Schaffer also contributes immensely to her students and the campus community. “She is celebrating her 20th anniversary as an advisor to the English honor society, Sigma Tau Delta, and she oversees two major projects each year—Writers Roundup which funds textbook scholarships, and the spring campus poetry contest,” twin sister and colleague Dr. Deborah Schaffer writes in a support letter. She enjoys giving her students the opportunity to be published and calls the experience “thrilling”.

Although described by students as a “tough” grader, a former student comments that she also “makes me want to work harder, and I’m more appreciative of my successes.” With lots of humor and goofy examples, Dr. Rachel Schaffer has developed an exciting way to bring her English courses to life.


Dr. Steve A. Wiles
Assistant Professor
Biological and Physical Science
Excellence Award for Non-Tenured Faculty

Steve WilesDr. Steve Wiles encourages his students to not only answer the question, but more importantly, to question the answer. “My primary objective as a teacher is to teach students how to learn,” Wiles says of his teaching philosophy. He instills skepticism and curiosity, which motivates his physics and chemistry students to want to learn.

“He teaches a remarkable diversity of rigorous courses,” Biological and Physical Sciences Department Chair Stan Wiatr said. Due to his versatility, Wiles has molded the minds of students in both chemistry and physics and at varying academic levels. He approaches each class with high energy, meaningful lessons, and resources so that his students will have the intellectual tools to prepare them for anything they may face in the future.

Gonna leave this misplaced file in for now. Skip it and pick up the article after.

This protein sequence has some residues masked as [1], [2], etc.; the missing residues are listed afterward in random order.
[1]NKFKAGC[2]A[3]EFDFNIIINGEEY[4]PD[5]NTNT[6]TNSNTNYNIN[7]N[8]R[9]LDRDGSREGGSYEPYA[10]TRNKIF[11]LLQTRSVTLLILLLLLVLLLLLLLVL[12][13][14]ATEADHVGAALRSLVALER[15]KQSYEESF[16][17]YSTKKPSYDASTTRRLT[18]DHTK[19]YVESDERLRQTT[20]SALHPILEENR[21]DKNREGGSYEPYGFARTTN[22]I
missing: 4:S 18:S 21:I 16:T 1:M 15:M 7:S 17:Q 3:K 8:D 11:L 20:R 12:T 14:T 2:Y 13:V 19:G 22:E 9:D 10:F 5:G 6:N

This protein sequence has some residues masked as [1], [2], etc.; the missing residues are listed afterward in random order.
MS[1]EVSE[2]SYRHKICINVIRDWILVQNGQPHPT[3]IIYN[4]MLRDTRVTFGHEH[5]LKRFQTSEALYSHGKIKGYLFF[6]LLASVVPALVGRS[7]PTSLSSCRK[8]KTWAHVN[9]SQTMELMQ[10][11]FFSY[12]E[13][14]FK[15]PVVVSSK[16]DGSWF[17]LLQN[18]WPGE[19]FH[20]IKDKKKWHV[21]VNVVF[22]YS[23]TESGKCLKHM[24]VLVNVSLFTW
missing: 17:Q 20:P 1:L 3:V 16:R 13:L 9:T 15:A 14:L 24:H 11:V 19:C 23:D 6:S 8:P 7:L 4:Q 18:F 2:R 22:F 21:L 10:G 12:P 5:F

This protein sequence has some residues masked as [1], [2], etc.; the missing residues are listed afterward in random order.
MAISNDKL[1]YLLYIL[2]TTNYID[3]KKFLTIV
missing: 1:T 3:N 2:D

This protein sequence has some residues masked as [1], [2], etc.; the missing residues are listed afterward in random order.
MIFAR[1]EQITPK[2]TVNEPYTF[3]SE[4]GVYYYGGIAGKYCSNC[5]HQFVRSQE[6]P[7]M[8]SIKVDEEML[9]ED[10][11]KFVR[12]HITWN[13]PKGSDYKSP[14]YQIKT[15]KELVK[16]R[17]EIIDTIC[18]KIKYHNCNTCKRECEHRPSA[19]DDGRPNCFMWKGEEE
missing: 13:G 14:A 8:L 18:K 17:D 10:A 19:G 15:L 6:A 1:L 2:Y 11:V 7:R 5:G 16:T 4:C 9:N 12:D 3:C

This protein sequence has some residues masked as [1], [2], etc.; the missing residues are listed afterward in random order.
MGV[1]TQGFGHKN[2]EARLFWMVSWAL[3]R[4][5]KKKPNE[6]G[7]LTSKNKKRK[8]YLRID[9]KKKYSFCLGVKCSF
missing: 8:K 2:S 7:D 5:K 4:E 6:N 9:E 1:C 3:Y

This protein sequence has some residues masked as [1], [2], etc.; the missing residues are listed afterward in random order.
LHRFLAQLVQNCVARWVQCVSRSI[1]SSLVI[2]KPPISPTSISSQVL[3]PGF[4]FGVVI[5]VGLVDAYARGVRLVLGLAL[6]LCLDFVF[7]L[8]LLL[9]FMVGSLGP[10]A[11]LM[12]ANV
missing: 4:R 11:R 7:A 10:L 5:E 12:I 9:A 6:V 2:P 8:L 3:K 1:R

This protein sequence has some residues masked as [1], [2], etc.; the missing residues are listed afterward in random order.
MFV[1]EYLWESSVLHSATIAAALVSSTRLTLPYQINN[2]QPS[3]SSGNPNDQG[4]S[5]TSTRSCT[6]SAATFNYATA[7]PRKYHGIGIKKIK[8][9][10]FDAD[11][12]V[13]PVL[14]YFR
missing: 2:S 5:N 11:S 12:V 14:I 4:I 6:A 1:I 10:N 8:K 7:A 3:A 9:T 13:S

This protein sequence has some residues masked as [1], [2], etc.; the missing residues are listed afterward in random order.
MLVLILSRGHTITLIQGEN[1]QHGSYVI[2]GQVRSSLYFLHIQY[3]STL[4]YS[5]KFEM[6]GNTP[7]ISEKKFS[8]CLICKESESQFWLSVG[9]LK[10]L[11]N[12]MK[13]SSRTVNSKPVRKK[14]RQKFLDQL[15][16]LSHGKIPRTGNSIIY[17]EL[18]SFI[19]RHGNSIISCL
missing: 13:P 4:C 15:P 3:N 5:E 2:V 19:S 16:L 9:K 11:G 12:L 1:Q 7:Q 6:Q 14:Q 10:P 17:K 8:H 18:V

Determined to help each individual student learn, Dr. Wiles tries to put himself in their shoes when planning his lessons. “This allows me the opportunity not only to see things from their perspective, but also to identify weak points in my plans,” he notes. Students appreciate his devotion toward their learning and his passion for building their confidence in such difficult subjects as physics and chemistry. One student says, “Dr. Wiles is a very caring and enthusiastic instructor. He has helped me enjoy learning a subject I had feared for many years”.


Dr. James Barron
Assistant Professor of Biology
College of Arts and Sciences
Winston & Helen Cox Fellowship Award for excellence in College of Arts & Sciences

James BarronAlthough his title is professor of biology, many people know Dr. James Barron as the “Professor of Creepy Crawly Things.” Whether it’s lizards, fish or scorpions, Dr. Barron is always getting down and dirty to collect his data. Currently he’s working with a high school science teacher to investigate the population ecology of the short-horned lizard in Montana.